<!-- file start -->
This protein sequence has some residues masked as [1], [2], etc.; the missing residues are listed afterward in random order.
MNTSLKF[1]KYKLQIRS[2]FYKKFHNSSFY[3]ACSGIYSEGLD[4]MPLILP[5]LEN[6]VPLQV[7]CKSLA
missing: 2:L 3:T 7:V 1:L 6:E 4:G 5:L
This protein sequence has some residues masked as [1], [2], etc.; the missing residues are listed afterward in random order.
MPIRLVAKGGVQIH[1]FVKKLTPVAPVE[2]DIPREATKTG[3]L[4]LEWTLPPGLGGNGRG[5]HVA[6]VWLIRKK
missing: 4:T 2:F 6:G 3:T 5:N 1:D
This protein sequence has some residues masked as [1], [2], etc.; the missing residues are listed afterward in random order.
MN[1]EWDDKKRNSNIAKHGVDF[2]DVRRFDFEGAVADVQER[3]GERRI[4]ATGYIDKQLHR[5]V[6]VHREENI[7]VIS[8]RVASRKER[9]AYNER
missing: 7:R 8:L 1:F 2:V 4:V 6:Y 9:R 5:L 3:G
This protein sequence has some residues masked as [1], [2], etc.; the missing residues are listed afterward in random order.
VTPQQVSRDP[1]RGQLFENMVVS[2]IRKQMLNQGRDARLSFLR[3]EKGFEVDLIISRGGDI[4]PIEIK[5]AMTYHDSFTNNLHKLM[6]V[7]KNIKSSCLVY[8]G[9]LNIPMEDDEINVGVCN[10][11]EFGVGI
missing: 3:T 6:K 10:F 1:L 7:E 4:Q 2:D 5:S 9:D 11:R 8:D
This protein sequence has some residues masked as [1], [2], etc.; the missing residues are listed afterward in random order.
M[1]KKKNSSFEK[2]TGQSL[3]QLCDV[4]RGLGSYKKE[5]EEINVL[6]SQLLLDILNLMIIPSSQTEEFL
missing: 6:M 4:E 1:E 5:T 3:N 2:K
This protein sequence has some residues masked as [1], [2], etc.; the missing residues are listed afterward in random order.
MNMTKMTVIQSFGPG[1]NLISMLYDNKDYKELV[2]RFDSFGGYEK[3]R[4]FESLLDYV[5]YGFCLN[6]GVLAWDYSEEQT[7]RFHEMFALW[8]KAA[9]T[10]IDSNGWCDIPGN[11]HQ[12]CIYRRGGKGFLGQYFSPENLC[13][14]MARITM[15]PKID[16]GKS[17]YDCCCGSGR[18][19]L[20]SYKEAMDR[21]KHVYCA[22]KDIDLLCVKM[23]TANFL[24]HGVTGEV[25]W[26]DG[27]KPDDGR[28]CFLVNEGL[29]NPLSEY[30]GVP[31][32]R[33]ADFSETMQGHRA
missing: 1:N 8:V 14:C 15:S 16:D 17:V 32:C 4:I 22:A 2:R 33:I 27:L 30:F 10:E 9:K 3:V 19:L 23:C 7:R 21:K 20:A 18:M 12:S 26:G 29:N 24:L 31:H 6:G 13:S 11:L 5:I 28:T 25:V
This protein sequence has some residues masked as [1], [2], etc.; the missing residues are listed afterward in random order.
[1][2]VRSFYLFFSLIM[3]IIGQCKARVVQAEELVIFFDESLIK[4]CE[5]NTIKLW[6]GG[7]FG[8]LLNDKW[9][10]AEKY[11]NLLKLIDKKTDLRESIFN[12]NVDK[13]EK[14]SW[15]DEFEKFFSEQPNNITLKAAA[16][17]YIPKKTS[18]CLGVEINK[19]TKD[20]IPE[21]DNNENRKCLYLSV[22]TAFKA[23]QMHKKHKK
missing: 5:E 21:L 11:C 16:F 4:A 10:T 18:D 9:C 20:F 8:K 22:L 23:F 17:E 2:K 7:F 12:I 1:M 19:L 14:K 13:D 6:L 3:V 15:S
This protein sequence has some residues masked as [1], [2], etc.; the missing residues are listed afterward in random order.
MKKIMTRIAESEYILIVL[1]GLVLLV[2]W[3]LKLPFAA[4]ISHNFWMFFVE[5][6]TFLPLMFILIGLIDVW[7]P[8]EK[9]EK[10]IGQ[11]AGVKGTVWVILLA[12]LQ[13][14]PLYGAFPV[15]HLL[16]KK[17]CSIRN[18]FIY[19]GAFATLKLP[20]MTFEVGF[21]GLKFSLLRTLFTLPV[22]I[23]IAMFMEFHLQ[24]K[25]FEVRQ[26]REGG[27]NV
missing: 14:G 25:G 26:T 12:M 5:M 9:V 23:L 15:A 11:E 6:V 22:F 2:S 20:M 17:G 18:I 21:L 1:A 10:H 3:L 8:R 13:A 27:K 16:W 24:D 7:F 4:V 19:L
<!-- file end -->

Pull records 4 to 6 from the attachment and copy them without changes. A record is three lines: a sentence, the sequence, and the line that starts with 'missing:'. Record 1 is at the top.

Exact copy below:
This protein sequence has some residues masked as [1], [2], etc.; the missing residues are listed afterward in random order.
VTPQQVSRDP[1]RGQLFENMVVS[2]IRKQMLNQGRDARLSFLR[3]EKGFEVDLIISRGGDI[4]PIEIK[5]AMTYHDSFTNNLHKLM[6]V[7]KNIKSSCLVY[8]G[9]LNIPMEDDEINVGVCN[10][11]EFGVGI
missing: 3:T 6:K 10:F 1:L 7:E 4:Q 2:D 5:S 9:D 11:R 8:D
This protein sequence has some residues masked as [1], [2], etc.; the missing residues are listed afterward in random order.
M[1]KKKNSSFEK[2]TGQSL[3]QLCDV[4]RGLGSYKKE[5]EEINVL[6]SQLLLDILNLMIIPSSQTEEFL
missing: 6:M 4:E 1:E 5:T 3:N 2:K
This protein sequence has some residues masked as [1], [2], etc.; the missing residues are listed afterward in random order.
MNMTKMTVIQSFGPG[1]NLISMLYDNKDYKELV[2]RFDSFGGYEK[3]R[4]FESLLDYV[5]YGFCLN[6]GVLAWDYSEEQT[7]RFHEMFALW[8]KAA[9]T[10]IDSNGWCDIPGN[11]HQ[12]CIYRRGGKGFLGQYFSPENLC[13][14]MARITM[15]PKID[16]GKS[17]YDCCCGSGR[18][19]L[20]SYKEAMDR[21]KHVYCA[22]KDIDLLCVKM[23]TANFL[24]HGVTGEV[25]W[26]DG[27]KPDDGR[28]CFLVNEGL[29]NPLSEY[30]GVP[31][32]R[33]ADFSETMQGHRA
missing: 1:N 8:V 14:C 15:S 16:D 17:V 32:C 4:I 22:A 2:R 33:I 27:L 30:F 10:E 9:K 3:V 19:L 23:C 7:R 21:K 20:A 18:M 12:S 26:G 29:N 24:L 31:H 6:G 13:S 11:L 5:I 28:T 25:V